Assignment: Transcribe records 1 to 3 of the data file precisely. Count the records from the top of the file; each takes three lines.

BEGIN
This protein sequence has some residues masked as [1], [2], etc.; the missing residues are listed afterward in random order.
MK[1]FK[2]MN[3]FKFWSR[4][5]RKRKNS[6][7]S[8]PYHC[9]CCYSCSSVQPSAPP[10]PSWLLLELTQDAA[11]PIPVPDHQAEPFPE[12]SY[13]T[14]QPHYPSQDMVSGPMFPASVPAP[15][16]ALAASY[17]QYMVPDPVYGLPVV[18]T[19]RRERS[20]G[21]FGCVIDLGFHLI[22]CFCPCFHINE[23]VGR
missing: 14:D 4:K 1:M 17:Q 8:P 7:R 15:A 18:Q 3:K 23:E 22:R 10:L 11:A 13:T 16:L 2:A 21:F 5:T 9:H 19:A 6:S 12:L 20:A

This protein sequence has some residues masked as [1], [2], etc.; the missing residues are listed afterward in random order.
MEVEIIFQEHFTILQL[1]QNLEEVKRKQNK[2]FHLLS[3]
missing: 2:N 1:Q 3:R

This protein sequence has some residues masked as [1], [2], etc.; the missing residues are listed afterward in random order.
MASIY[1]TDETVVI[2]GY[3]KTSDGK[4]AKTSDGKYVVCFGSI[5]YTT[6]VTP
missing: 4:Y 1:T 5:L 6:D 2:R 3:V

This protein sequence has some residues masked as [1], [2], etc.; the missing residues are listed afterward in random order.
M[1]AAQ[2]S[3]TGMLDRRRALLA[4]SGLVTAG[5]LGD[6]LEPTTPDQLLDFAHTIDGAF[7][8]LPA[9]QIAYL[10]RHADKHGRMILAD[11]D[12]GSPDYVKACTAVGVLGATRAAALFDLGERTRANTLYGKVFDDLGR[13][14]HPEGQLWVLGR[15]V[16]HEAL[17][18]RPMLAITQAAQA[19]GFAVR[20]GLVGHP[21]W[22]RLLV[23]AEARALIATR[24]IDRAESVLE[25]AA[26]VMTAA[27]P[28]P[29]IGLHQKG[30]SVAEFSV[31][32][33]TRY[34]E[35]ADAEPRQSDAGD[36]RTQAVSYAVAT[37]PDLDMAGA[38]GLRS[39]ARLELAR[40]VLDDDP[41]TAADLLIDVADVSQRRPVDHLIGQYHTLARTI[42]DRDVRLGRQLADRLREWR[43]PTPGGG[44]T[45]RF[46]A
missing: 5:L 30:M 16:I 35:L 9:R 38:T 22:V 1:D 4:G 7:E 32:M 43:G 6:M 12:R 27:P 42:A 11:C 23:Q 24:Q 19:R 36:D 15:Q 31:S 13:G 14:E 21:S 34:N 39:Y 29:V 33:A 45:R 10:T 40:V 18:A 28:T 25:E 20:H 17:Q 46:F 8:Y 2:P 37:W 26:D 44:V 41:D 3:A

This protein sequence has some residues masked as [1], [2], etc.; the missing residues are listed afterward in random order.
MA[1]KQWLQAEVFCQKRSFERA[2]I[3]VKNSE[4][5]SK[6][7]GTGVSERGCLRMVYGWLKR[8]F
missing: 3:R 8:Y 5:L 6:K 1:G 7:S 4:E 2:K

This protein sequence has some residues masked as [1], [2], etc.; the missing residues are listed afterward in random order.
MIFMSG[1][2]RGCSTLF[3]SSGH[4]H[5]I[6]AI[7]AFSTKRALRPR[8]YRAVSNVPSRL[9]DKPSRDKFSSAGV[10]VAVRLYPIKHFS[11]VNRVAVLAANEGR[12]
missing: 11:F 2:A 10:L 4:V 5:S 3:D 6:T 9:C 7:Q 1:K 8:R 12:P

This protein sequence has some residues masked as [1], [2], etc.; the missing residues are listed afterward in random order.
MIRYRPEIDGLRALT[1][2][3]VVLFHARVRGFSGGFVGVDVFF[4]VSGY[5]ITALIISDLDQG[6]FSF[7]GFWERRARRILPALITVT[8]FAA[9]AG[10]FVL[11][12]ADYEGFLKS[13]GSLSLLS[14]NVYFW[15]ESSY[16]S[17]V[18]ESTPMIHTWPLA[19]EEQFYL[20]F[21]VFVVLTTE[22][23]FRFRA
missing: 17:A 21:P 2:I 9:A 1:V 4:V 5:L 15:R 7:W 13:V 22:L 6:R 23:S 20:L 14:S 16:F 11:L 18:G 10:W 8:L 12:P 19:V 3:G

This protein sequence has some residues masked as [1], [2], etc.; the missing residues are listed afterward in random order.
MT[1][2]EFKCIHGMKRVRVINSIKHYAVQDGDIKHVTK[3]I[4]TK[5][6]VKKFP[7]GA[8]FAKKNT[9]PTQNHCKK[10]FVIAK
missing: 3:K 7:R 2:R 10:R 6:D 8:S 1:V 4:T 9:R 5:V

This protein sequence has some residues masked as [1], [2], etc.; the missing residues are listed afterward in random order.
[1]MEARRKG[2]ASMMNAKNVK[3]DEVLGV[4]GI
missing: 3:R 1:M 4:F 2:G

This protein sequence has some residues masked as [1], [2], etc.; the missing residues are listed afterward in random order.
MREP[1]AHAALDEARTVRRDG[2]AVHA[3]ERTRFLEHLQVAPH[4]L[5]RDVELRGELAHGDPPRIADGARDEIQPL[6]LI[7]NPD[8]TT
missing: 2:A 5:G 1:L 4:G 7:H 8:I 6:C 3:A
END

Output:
This protein sequence has some residues masked as [1], [2], etc.; the missing residues are listed afterward in random order.
MK[1]FK[2]MN[3]FKFWSR[4][5]RKRKNS[6][7]S[8]PYHC[9]CCYSCSSVQPSAPP[10]PSWLLLELTQDAA[11]PIPVPDHQAEPFPE[12]SY[13]T[14]QPHYPSQDMVSGPMFPASVPAP[15][16]ALAASY[17]QYMVPDPVYGLPVV[18]T[19]RRERS[20]G[21]FGCVIDLGFHLI[22]CFCPCFHINE[23]VGR
missing: 14:D 4:K 1:M 17:Q 8:P 7:R 15:A 18:Q 3:K 23:E 22:R 10:L 11:A 13:T 16:L 2:A 21:F 5:T 9:H 19:A 6:S 12:L 20:A

This protein sequence has some residues masked as [1], [2], etc.; the missing residues are listed afterward in random order.
MEVEIIFQEHFTILQL[1]QNLEEVKRKQNK[2]FHLLS[3]
missing: 2:N 1:Q 3:R

This protein sequence has some residues masked as [1], [2], etc.; the missing residues are listed afterward in random order.
MASIY[1]TDETVVI[2]GY[3]KTSDGK[4]AKTSDGKYVVCFGSI[5]YTT[6]VTP
missing: 4:Y 1:T 5:L 6:D 2:R 3:V